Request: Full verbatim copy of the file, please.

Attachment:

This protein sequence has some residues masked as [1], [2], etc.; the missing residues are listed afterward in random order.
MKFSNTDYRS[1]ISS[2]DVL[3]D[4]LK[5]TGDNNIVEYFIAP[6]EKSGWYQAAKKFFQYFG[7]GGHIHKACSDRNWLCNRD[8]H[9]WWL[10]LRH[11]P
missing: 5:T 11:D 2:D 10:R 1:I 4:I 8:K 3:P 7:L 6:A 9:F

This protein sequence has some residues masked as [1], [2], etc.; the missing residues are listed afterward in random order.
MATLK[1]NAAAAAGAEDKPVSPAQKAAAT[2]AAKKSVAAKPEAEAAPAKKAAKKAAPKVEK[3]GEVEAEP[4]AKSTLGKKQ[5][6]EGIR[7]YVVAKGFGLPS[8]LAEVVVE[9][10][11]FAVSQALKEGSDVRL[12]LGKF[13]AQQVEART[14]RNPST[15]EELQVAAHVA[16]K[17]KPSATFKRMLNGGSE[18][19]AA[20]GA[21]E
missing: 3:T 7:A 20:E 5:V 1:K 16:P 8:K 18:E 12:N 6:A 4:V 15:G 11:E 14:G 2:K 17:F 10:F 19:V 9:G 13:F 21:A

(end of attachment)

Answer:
This protein sequence has some residues masked as [1], [2], etc.; the missing residues are listed afterward in random order.
MKFSNTDYRS[1]ISS[2]DVL[3]D[4]LK[5]TGDNNIVEYFIAP[6]EKSGWYQAAKKFFQYFG[7]GGHIHKACSDRNWLCNRD[8]H[9]WWL[10]LRH[11]P
missing: 5:T 11:D 2:D 10:R 1:I 4:I 8:K 3:P 7:L 6:A 9:F

This protein sequence has some residues masked as [1], [2], etc.; the missing residues are listed afterward in random order.
MATLK[1]NAAAAAGAEDKPVSPAQKAAAT[2]AAKKSVAAKPEAEAAPAKKAAKKAAPKVEK[3]GEVEAEP[4]AKSTLGKKQ[5][6]EGIR[7]YVVAKGFGLPS[8]LAEVVVE[9][10][11]FAVSQALKEGSDVRL[12]LGKF[13]AQQVEART[14]RNPST[15]EELQVAAHVA[16]K[17]KPSATFKRMLNGGSE[18][19]AA[20]GA[21]E
missing: 3:T 7:A 20:E 5:V 1:K 16:P 8:K 18:E 12:N 6:A 4:V 15:G 11:E 14:G 2:K 17:F 10:F 19:V 9:G 13:F 21:A